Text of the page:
Music of the Repressed Russian Avant-Garde, 1900-1929

By Larry Sitsky | Go to book overview

22
Iosif M. Schillinger: Gershwin's Teacher

Iosif (Joseph) Moiseevich Schillinger was born in Khar'kov on August 31, 1895 and died in New York City on March 23, 1943. His parents were prosperous business people. At the age of five he showed interest in aspects of drama, verse, and design; by age ten he was already experimenting in music and playwriting. The family hoped that he would go into business, and discouraged his interest in the arts; he did not have a piano until he was fourteen years old. In composition he was initially self- taught, experimenting at the piano, and reading all he could find about methods of composition. In 1914 he began to pursue systematic training by entering the St. Petersburg Conservatoire, where he studied with V. P. Kalafati and J. J. Wihtol (composition) as well as with Chernov and N. N. Tcherepnine (conducting). He graduated in 1917, receiving the highest prize in composition, and for a while was conductor of the Student Symphony Orchestra. He then embarked on serious study of pedagogic methods; this interest occupied him for the rest of his life. By the age of twenty-five, he had acquired a reading knowledge of many languages, including Latin, Hebrew, German, French, English, and Italian. History and philosophy fascinated him, and he was a voracious reader and student all his life.

From 1918 to 1924, Schillinger was senior instructor, then professor and finally dean of the faculty of composition at the Khar'kov Academy of Music, while simultaneously ( 1918-1922) fulfilling the role of head of the music department of the Board of Education in the Ukraine. During this same time he was also a consultant of the State Opera and composer for the State Academic Theater for Children; he was active in many military and workers' clubs. It was in Khar'kov that Nathan Milstein premiered Schillinger's Violin Sonata in 1922. Between 1922 and 1928 Schillinger acted as consultant to the Leningrad and Moscow Boards of Education, and from 1922 he also supervised the composition class at the State Institute of Musical Education in Leningrad. Between 1925 and 1928 Schillinger was a professor and member of the State Institute of the History of the Arts in Leningrad. In 1927 he was sent on a field expedition to gather folk material, under the auspices of the State Institute of the History of Art. His contribution was to record previously unknown folk songs of a number of tribes in Georgia, thus providing new anthropological material. Incredibly, he also found time to teach as senior instructor of the State Central Technicum of Music. From 1926 to 1928 he was the vice president of the Leningrad branch of the International Society for Contemporary Music ( ISCM). In 1928 he was appointed to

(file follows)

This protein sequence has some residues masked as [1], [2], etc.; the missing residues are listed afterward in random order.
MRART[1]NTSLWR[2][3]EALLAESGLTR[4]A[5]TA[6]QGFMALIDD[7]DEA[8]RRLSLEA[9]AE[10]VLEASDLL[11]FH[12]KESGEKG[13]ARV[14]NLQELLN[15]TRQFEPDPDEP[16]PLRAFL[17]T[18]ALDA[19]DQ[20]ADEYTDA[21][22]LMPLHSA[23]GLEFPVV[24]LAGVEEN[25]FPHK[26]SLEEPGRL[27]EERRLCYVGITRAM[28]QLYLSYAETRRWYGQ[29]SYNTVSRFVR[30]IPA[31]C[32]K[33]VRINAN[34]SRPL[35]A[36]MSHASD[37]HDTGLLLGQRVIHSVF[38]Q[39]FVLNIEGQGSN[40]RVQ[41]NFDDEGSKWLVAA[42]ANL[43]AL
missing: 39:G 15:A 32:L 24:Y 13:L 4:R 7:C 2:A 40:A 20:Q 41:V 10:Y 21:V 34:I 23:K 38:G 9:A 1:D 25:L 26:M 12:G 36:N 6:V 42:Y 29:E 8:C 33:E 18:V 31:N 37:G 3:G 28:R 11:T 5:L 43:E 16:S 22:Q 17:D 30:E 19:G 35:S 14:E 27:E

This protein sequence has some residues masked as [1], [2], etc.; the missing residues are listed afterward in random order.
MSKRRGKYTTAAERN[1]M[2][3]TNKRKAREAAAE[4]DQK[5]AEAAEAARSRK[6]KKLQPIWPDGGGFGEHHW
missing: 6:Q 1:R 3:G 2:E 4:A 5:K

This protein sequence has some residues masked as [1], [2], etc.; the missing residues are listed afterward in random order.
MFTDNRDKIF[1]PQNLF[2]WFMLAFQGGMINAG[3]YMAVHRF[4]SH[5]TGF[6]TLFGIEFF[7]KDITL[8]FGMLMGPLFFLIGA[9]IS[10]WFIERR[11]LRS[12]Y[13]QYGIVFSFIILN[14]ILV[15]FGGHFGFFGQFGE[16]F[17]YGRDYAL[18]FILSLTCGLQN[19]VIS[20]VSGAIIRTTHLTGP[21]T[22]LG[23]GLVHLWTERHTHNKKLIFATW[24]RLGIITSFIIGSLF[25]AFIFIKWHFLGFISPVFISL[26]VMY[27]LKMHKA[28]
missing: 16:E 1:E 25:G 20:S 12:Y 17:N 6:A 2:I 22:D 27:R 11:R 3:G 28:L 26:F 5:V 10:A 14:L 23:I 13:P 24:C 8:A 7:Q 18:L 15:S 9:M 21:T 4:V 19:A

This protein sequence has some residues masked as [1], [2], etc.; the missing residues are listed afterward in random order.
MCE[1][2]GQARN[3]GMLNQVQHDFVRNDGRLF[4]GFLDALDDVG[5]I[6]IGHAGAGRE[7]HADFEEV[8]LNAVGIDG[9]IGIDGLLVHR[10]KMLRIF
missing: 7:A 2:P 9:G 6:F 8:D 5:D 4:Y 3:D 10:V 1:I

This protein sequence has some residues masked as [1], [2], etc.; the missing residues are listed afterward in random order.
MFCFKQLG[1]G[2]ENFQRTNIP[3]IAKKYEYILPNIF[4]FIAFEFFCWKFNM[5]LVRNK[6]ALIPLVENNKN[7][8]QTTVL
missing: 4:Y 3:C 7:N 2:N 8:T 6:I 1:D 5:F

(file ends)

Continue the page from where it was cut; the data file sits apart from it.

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Music of the Repressed Russian Avant-Garde, 1900-1929
Table of contents

Table of contents

  • Title Page iii
  • Contents v
  • Preface ix
  • Abbreviations xiii
  • Acknowledgments xv
  • 1 1
  • Bibliography 7
  • Part I - The Precursors 10
  • 2 - Vladimir I. Rebikov: The Inventor of Whole-Tone Music 10
  • Bibliography 25
  • 3: Aleksei V. Stanchinskiy 27
  • Part II - The Big Three 38
  • 4 - Nikolai A. Roslavets: The Russian Schoenberg 38
  • Bibliography 58
  • 5: Aleksandr V. Mosolov 60
  • 6: Arthur V. Lourié 87
  • Part III - The Smaller Five 111
  • 7 - Leonid A. Polovinkin: The Partial Avant-Gardist 111
  • Bibliography 132
  • 8 - Vladimir V. Shcherbachev: Old Wine in New Vessels 133
  • 9: Lev K. Knipper 149
  • 10: Boris N. Liatoshinski 158
  • 11 - Vladimir M. Deshevov: The Man of the Theater 171
  • Part IV - The Reluctant Avant-Gardists 183
  • 12 - Samuil E. Feinberg: The Post-Scriabin Pianist 183
  • Bibliography 198
  • 13: Anatoliy N. Aleksandrov 199
  • 14 - Boris A. Aleksandrov: Son of the Composer of the Soviet Anthem 216
  • Part V 217
  • 15: Aleksandr A. Krein 219
  • 16 - Grigoriy A. Krein: Toward Assimilation 225
  • Bibliography 229
  • 17 - Yulian G. Krein: Precocious Cosmopolitan 235
  • 18 - The Ukrainian Bartók and Bloch 241
  • 19: Mikhail F. Gnessin 242
  • Part VI 248
  • 20 248
  • 21: Nikolai Obukhov 254
  • 22: Iosif M. Schillinger 264
  • 23: Aleksandr N. Tcherepnine 273
  • Part VII 283
  • 24 283
  • 25: Leonid L. Sabaneev 291
  • 26 - Dmitriy M. Melkikh: Rhapsodist 309
  • 27: Gavrill N. Popov 310
  • 28: Aleksei S. Zhivotov 318
  • 29: Efim Golyshchev 323
  • 30 - Georgi M. Rimsky-Korsakov: Microtonist 328
  • Appendix: Further Scores for Study and Reference 329
  • Index 343
  • About the Author 349
  • Recent Titles in Contributions to the Study of Music and Dance 351
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